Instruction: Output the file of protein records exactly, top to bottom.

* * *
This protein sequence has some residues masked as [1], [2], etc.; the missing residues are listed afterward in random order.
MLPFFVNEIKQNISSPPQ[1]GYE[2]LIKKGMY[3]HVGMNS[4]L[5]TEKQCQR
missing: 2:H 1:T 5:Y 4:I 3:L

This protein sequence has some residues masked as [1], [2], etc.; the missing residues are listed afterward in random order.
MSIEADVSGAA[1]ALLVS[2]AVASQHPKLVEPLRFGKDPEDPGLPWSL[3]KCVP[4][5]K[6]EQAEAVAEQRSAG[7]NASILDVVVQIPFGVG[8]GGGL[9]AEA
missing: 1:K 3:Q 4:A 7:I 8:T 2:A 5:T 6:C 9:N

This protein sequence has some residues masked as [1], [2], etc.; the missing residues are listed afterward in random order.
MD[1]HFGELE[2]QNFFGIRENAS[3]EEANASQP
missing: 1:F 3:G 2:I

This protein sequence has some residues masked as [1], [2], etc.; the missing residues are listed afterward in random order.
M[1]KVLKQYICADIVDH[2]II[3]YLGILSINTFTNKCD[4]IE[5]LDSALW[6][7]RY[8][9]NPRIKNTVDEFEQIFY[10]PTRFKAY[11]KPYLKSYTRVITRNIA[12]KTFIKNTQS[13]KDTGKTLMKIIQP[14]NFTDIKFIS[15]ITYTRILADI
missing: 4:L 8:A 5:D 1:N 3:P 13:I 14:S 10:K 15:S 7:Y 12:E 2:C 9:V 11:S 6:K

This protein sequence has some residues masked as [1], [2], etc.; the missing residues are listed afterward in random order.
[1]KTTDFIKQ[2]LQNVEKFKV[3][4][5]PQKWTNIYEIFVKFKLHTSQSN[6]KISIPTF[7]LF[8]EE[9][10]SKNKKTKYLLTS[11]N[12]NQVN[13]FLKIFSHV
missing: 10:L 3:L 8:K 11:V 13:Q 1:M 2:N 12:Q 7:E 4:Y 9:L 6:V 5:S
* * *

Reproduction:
This protein sequence has some residues masked as [1], [2], etc.; the missing residues are listed afterward in random order.
MLPFFVNEIKQNISSPPQ[1]GYE[2]LIKKGMY[3]HVGMNS[4]L[5]TEKQCQR
missing: 2:H 1:T 5:Y 4:I 3:L

This protein sequence has some residues masked as [1], [2], etc.; the missing residues are listed afterward in random order.
MSIEADVSGAA[1]ALLVS[2]AVASQHPKLVEPLRFGKDPEDPGLPWSL[3]KCVP[4][5]K[6]EQAEAVAEQRSAG[7]NASILDVVVQIPFGVG[8]GGGL[9]AEA
missing: 1:K 3:Q 4:A 7:I 8:T 2:A 5:T 6:C 9:N

This protein sequence has some residues masked as [1], [2], etc.; the missing residues are listed afterward in random order.
MD[1]HFGELE[2]QNFFGIRENAS[3]EEANASQP
missing: 1:F 3:G 2:I

This protein sequence has some residues masked as [1], [2], etc.; the missing residues are listed afterward in random order.
M[1]KVLKQYICADIVDH[2]II[3]YLGILSINTFTNKCD[4]IE[5]LDSALW[6][7]RY[8][9]NPRIKNTVDEFEQIFY[10]PTRFKAY[11]KPYLKSYTRVITRNIA[12]KTFIKNTQS[13]KDTGKTLMKIIQP[14]NFTDIKFIS[15]ITYTRILADI
missing: 4:L 8:A 5:D 1:N 3:P 13:I 14:S 10:K 15:S 7:Y 12:E 2:C 9:V 11:S 6:K

This protein sequence has some residues masked as [1], [2], etc.; the missing residues are listed afterward in random order.
[1]KTTDFIKQ[2]LQNVEKFKV[3][4][5]PQKWTNIYEIFVKFKLHTSQSN[6]KISIPTF[7]LF[8]EE[9][10]SKNKKTKYLLTS[11]N[12]NQVN[13]FLKIFSHV
missing: 10:L 3:L 8:K 11:V 13:Q 1:M 2:N 12:Q 7:E 4:Y 9:L 6:V 5:S